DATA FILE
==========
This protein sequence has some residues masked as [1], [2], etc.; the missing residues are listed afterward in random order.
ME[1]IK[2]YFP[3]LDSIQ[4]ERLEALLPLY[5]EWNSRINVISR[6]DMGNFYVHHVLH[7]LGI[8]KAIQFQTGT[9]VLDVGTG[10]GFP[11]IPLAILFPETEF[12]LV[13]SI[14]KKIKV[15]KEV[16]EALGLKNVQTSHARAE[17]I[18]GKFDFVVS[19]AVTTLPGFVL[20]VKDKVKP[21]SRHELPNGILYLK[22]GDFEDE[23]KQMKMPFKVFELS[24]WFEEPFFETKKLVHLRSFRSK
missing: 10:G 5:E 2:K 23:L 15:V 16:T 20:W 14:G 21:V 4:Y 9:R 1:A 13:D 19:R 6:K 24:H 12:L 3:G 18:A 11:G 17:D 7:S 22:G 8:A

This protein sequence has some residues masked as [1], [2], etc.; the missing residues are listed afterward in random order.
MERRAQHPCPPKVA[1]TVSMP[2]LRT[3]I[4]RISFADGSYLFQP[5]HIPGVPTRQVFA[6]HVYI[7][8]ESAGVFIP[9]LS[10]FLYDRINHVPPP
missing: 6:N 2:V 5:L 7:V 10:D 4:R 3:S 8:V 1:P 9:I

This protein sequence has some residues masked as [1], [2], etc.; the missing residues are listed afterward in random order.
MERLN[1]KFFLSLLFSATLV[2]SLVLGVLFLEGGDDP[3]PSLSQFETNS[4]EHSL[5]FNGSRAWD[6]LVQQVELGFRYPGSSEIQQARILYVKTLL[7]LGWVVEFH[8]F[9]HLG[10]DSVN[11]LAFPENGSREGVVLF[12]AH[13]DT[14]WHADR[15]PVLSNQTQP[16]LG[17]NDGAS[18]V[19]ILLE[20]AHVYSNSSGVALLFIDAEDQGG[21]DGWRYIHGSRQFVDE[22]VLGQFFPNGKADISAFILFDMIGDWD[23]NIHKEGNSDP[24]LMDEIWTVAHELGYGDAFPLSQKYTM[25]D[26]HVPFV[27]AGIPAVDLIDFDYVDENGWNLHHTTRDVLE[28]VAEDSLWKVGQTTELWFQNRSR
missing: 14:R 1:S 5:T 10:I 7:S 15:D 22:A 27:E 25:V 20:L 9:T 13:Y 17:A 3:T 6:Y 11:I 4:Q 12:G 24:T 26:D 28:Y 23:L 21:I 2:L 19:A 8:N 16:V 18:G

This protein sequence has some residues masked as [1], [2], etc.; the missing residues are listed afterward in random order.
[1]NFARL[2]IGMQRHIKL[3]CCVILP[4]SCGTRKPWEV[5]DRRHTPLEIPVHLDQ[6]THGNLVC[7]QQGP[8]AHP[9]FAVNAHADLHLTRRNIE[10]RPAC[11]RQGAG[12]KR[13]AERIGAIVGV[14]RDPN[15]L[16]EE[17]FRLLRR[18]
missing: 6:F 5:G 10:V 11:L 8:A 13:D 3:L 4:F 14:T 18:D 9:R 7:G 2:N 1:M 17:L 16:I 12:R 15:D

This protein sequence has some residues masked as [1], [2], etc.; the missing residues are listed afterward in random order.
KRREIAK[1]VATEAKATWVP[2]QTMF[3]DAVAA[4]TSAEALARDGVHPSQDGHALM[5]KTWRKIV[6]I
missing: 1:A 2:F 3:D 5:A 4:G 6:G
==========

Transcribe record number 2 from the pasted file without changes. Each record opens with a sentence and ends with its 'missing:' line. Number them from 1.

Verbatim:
This protein sequence has some residues masked as [1], [2], etc.; the missing residues are listed afterward in random order.
MERRAQHPCPPKVA[1]TVSMP[2]LRT[3]I[4]RISFADGSYLFQP[5]HIPGVPTRQVFA[6]HVYI[7][8]ESAGVFIP[9]LS[10]FLYDRINHVPPP
missing: 6:N 2:V 5:L 7:V 10:D 4:R 3:S 8:V 1:P 9:I